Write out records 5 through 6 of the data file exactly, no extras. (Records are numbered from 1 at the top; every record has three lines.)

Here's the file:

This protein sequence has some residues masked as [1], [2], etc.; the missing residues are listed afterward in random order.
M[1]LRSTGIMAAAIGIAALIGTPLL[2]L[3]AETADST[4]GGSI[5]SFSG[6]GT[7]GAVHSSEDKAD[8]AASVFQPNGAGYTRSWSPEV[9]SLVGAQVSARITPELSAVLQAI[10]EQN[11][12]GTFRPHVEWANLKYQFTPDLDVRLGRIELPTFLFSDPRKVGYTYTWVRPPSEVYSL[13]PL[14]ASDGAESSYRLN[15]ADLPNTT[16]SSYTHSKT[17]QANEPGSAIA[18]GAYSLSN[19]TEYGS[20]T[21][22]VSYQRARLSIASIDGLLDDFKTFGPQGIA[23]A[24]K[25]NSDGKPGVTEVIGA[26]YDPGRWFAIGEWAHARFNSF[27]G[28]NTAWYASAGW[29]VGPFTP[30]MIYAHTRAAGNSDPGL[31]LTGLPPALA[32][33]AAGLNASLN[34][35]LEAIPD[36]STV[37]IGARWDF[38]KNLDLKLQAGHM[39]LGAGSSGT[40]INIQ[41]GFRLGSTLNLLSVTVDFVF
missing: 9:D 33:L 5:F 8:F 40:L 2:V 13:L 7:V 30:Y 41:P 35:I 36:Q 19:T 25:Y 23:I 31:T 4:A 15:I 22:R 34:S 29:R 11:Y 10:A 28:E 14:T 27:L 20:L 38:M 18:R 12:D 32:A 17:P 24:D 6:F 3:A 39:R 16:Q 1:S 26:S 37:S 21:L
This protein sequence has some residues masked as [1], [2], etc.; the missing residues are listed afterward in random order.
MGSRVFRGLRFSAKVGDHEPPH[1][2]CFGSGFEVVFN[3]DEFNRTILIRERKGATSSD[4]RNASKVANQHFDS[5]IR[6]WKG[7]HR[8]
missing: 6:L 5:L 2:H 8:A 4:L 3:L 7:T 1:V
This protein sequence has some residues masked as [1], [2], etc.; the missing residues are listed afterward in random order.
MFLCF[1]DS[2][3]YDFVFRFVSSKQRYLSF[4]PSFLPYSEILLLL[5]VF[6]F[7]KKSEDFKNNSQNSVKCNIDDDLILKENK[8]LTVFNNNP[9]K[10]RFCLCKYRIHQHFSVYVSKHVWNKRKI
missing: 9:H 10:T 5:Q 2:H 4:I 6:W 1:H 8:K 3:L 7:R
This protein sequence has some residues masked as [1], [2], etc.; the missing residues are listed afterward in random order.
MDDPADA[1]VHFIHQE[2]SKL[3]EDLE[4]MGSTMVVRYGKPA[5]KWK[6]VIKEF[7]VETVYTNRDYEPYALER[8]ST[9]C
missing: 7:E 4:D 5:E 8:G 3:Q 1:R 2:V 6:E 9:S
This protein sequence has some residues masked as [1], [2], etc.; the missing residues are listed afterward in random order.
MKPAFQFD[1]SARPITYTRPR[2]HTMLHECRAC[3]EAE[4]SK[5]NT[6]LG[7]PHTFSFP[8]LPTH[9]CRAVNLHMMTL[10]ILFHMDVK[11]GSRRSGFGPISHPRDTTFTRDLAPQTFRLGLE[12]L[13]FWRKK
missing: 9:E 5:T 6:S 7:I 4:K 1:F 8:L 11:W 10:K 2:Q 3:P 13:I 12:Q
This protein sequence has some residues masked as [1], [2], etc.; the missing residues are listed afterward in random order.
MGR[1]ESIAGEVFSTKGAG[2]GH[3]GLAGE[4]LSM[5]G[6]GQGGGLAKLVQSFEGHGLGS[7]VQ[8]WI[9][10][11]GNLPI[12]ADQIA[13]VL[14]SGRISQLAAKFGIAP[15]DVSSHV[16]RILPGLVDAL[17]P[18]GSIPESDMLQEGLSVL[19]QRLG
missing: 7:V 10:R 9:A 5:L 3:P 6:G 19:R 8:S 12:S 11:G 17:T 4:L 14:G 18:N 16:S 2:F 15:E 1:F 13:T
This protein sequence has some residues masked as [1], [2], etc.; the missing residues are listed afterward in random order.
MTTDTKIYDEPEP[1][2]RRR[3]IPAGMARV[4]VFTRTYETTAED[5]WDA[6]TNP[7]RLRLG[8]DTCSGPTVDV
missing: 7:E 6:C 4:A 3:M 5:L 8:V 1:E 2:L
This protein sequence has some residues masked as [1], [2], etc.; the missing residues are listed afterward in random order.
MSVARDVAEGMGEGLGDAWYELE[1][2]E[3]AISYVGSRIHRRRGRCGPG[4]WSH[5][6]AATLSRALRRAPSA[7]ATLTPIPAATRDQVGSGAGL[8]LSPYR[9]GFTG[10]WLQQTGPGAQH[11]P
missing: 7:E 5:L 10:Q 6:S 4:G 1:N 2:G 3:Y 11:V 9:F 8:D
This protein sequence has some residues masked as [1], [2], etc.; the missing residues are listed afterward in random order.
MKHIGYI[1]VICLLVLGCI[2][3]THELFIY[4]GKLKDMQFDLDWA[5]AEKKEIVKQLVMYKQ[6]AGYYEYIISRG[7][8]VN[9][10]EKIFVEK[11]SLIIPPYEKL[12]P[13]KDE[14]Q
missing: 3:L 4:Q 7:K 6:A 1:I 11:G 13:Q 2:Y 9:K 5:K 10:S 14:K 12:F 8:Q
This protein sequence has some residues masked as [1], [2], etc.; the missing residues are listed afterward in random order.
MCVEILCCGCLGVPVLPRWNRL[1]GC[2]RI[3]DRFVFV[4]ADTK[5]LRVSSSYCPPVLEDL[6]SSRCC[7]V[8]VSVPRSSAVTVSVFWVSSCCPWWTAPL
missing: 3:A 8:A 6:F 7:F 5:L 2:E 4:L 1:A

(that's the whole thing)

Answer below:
This protein sequence has some residues masked as [1], [2], etc.; the missing residues are listed afterward in random order.
MKPAFQFD[1]SARPITYTRPR[2]HTMLHECRAC[3]EAE[4]SK[5]NT[6]LG[7]PHTFSFP[8]LPTH[9]CRAVNLHMMTL[10]ILFHMDVK[11]GSRRSGFGPISHPRDTTFTRDLAPQTFRLGLE[12]L[13]FWRKK
missing: 9:E 5:T 6:S 7:I 4:K 1:F 8:L 11:W 10:K 2:Q 3:P 13:I 12:Q
This protein sequence has some residues masked as [1], [2], etc.; the missing residues are listed afterward in random order.
MGR[1]ESIAGEVFSTKGAG[2]GH[3]GLAGE[4]LSM[5]G[6]GQGGGLAKLVQSFEGHGLGS[7]VQ[8]WI[9][10][11]GNLPI[12]ADQIA[13]VL[14]SGRISQLAAKFGIAP[15]DVSSHV[16]RILPGLVDAL[17]P[18]GSIPESDMLQEGLSVL[19]QRLG
missing: 7:V 10:R 9:A 5:L 3:P 6:G 19:R 8:S 12:S 11:G 17:T 4:L 14:G 18:N 16:S 2:F 15:E 1:F 13:T